Georgina Guedes

UK voters governed by fear

2015-05-08 14:48

Georgina Guedes

So, the UK didn’t see that coming! Never mind that the polling information was wrong (how the heck did that happen?), it’s a big leap for Britain to know that the hearts and minds of its people have moved so resolutely into conservatism.

On the upside, at least the UKIP lunatics are also playing in the shallows of popular support, and Nigel Farage has stepped down in the wake of his party’s disastrous failure.

He’s joining Labour’s Ed Miliband and the Liberal Democrats’ Nick Clegg as party leaders resigning in disgust or shame as they failed to secure victory or even significant opposition in Parliament.

A friend who lives in the UK now posted on Facebook this morning, “Look lively, Britain. Don't get ill, sick or poor in the next five years.” Which pretty much sums it up.

Voting for meanness

The Tories’ campaign promise has been to increase austerity, clamp down on the dole and privatise as much of the National Health Service (NHS) as they can, and tighten borders. The Independent has done a great job of summing up the policies that the landslide majority of voters just supported. It’s all just so mean!

The UK’s vote is expressing a global meanness. Things are tight, the future looks bleak, everything costs a lot, so people start to think of their own health, security and safety, rather than trying to look beyond their own needs to support societal health and uplift everyone.

And then, in five years’ time, they’ll be wondering where all the crime came from and why their economy didn’t recover.

The world is fearful

It’s sad that the people of the world feel this way. We’re expressing it in South Africa too, from the poorest of the poor engaging in xenophobic attacks to middle-class people terrified by crime, load shedding and the spiralling costs of living. The world isn’t a very nice place to be right now no matter where you are.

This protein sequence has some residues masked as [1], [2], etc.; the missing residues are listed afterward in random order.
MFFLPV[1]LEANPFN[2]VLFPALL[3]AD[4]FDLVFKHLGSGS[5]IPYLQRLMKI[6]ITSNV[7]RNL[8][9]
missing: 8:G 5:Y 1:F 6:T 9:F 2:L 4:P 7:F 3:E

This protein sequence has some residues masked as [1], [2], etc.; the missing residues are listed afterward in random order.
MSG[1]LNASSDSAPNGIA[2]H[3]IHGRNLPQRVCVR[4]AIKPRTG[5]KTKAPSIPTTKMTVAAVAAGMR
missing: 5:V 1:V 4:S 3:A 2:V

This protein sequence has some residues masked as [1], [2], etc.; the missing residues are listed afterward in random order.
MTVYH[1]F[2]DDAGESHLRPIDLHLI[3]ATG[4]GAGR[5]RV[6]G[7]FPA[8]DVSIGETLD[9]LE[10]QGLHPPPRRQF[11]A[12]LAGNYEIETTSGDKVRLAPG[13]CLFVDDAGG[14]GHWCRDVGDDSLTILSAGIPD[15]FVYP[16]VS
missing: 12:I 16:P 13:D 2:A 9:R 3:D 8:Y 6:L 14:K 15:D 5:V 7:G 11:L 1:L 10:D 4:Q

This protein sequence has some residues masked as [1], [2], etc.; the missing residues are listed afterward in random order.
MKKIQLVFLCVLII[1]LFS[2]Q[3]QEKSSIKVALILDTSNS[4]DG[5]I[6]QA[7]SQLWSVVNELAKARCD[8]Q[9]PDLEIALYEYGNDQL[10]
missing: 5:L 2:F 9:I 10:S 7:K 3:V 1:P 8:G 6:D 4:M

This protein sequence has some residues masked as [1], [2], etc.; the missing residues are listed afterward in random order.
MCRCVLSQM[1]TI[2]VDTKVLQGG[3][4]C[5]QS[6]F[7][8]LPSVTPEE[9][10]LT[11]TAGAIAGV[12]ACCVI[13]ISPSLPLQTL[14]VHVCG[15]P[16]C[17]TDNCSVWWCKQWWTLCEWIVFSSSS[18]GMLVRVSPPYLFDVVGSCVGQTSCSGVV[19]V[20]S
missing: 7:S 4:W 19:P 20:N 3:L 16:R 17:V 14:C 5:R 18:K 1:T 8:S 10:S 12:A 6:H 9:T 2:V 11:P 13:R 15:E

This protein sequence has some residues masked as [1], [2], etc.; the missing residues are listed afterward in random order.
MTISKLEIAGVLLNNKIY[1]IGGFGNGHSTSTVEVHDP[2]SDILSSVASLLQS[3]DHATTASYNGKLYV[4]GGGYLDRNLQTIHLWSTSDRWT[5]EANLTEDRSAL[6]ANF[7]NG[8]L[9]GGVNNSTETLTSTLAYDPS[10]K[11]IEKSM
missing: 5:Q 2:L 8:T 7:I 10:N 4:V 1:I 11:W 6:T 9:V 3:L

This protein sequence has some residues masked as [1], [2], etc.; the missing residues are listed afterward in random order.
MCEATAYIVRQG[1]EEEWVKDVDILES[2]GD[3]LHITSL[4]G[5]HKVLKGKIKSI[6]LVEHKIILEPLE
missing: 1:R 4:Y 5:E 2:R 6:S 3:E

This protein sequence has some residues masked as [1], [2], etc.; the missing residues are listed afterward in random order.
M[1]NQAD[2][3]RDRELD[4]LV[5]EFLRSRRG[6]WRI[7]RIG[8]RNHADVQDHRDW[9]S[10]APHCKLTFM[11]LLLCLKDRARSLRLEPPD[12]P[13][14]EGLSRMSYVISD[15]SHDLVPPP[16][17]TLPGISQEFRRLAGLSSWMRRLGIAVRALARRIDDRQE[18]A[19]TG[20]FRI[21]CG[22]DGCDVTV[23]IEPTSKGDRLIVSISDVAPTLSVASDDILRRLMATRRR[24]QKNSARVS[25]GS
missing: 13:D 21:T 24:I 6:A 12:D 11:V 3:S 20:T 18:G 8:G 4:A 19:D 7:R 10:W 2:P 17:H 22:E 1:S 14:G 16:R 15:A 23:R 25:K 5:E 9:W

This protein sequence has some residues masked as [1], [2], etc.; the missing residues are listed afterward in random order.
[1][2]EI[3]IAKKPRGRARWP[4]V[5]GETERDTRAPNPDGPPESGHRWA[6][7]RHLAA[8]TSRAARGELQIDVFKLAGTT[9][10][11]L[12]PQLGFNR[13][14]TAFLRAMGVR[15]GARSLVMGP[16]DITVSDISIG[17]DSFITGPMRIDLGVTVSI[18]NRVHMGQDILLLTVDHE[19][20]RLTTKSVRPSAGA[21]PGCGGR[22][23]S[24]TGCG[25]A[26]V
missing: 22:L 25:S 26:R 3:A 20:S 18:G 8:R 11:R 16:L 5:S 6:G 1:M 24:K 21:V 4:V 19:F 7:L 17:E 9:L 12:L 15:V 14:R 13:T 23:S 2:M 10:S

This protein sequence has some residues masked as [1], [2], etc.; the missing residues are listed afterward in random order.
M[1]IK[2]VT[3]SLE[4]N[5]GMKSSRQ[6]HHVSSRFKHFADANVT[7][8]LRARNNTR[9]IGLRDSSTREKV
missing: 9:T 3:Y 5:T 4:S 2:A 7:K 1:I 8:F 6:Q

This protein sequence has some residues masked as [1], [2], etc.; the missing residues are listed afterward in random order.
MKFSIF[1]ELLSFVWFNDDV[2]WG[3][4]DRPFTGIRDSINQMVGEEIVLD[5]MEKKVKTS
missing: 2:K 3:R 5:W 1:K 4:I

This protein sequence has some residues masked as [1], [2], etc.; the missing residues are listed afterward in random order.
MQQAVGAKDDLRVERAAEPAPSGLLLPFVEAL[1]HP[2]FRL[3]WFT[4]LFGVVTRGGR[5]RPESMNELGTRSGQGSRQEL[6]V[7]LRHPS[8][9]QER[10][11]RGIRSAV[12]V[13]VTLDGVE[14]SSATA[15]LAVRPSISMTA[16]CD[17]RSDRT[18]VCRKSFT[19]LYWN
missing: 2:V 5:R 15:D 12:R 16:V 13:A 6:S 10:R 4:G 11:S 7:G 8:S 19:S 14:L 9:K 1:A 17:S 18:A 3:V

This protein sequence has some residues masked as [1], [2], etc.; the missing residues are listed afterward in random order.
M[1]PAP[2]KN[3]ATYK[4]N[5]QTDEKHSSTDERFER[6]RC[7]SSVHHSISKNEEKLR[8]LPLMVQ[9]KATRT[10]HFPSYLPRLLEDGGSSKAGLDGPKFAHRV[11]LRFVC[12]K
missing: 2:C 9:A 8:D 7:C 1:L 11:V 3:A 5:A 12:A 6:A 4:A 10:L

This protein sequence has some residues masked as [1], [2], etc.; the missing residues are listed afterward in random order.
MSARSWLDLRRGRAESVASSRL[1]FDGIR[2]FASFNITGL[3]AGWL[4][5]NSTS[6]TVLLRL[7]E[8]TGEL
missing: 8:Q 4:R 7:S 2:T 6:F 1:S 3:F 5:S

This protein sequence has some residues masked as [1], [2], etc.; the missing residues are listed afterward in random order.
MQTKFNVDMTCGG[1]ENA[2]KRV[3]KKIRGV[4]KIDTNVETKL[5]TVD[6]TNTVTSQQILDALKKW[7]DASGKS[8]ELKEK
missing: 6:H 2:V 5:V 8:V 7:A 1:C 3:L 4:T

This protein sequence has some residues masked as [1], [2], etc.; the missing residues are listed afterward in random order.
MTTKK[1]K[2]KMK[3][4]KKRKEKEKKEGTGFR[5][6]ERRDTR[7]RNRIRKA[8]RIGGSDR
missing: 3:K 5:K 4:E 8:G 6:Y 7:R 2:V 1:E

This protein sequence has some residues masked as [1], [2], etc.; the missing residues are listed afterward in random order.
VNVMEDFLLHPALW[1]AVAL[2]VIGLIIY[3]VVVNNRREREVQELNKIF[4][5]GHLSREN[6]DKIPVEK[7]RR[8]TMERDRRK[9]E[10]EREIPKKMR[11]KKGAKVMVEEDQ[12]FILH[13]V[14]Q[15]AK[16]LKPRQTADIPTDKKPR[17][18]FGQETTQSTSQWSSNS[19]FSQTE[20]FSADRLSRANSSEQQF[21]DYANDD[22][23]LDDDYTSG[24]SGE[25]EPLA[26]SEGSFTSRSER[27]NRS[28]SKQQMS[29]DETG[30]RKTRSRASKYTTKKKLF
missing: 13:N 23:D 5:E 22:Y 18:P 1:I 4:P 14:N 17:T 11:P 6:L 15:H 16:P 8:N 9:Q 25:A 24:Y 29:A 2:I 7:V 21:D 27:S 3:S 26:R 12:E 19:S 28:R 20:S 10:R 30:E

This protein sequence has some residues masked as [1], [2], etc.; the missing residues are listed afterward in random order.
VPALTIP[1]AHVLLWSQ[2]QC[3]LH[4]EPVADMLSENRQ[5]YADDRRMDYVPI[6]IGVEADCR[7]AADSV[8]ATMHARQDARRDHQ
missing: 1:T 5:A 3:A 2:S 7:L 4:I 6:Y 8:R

(Except the United States. Their economy is recovering, Hilary Clinton’s probably going to be their next president. And things are looking up. So let’s hope…)

The beauty of national health

The NHS and the dole were two of my favourite things about England. (OK, favourite social service things. In real terms, I am quite fond of Soho and the South Bank.) And I get that they’re not gone, but the current government is doing their best to weaken the very institutions that make their country great.

Meanwhile we’re trying to implement better social structures here so that less people will die in queues waiting for inadequate government healthcare.

And the United States was always ashamed not to have better national health services before Mr Obama came along (although the kicking and screaming about that reform was something to behold).

Cling to hope, even when there’s little left

The point that I’m trying to make, I guess, is that there are economic and political pressures that are making things difficult in the world right now. But that when the people are governed by fear, we’re only magnifying those pressures.

When things are feeling hopeless, hope is the one thing that we have to cling to. In South Africa, and the UK, and everywhere else, we have to be guided by a desire to do better for everyone, rather than a fearful grabbing of what little is left for ourselves.

- Georgina Guedes is a freelance writer. You can follow @georginaguedes on Twitter.

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Read more on:    uk  |  uk elections
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